Before I became a children’s author I would’ve said that the key skill required is the ability to occupy a room by yourself for months on end and emerge with a first draft that includes no more than twenty-eight uses of the word ‘suddenly’. How naive I was.
So here are a few things I’ve learned.
1. When you ask a classroom of children to name a superhero character you’ve just created with their help, eight times out of ten some bright spark will stick up his hand and say, ‘Geoff’.
2. One of the bonuses of winning the Waterstones Children’s Book Prize (y’know, on top of the personalized gold-plated helicopter and use of James Daunt’s private island) is that I have been invited to lots of lovely literary festivals.
Now let me just say that authors of fiction for adults have it easy at festivals. They get two chairs – one to sit in, one with a mouth to ask them questions. As a children’s author you don’t get a chair. Not that you’d need one. You spend most of your time leaping about a stage and gesturing wildly. Sitting is for literary fiction (that’s one from my short-lived range of car bumper stickers). What’s more, well-meaning festival organisers will refer to your session as a ‘performance’. If I tell you that I had a ‘no speeches’ policy at my wedding, you’ll understand that for me public speaking is a big green rock of kryptonite. So the idea that I’m going to perform. In front of actual people. Yikes. Funny thing is, I’ve done it a few times now and, dare I say it, I’m beginning to enjoy it. Don’t get me wrong, I’m still totally rubbish, but at least I know one person in the room is having a good time.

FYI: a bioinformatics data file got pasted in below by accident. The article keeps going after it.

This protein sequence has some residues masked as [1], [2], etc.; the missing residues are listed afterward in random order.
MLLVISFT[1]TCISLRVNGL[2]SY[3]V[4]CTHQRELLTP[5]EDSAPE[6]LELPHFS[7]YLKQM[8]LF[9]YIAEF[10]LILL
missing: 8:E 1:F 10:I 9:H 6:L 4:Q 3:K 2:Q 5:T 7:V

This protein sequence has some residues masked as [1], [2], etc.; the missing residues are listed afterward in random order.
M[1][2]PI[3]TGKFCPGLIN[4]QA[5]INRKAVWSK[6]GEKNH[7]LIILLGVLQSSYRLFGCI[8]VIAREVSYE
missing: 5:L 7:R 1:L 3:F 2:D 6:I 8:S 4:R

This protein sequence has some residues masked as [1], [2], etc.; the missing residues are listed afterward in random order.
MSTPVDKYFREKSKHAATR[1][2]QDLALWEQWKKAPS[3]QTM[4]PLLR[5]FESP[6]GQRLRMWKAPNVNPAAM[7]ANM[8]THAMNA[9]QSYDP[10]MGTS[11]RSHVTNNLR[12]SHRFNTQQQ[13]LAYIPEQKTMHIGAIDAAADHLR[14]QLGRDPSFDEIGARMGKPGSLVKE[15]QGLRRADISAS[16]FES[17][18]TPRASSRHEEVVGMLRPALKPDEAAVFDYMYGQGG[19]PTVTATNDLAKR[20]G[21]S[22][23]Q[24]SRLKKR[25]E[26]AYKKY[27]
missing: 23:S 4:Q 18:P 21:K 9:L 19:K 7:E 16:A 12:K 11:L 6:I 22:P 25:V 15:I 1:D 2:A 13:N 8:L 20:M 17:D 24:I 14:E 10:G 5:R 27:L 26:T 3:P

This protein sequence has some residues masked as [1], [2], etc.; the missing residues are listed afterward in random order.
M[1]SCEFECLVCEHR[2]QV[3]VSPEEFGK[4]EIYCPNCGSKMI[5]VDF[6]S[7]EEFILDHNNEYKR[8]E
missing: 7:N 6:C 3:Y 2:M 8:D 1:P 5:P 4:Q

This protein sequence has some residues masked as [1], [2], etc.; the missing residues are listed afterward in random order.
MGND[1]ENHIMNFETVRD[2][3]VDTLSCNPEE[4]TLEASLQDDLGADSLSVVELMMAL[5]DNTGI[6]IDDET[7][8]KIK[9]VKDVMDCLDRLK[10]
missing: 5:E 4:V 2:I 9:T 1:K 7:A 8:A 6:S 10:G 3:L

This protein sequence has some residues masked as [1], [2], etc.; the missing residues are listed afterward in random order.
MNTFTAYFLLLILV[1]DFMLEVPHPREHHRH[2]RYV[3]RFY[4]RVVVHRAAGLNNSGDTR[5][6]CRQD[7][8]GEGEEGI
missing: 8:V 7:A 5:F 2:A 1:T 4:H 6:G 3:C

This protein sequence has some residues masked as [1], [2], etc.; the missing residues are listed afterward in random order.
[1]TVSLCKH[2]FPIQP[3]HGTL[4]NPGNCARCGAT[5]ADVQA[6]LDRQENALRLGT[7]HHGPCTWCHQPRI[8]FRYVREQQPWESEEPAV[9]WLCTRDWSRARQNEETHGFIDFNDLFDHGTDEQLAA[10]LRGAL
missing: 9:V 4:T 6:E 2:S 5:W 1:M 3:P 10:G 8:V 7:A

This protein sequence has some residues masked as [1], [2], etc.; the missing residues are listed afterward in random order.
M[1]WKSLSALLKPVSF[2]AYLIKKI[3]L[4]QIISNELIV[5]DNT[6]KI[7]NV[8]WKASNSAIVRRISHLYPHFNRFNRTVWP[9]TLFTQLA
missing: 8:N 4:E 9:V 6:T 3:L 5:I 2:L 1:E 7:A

3. You will be feted on the streets. Not really. But I was in a pub – it was pie night – and this guy comes up and says are you David Solomons, author of My Brother is a Superhero? First and only time I’ve ever been recognized in public like that. Except, it turned out that he was another children’s author. I think we instinctively recognize one another. We seek out our own kind for solace, and to share our terror about all that enforced public speaking.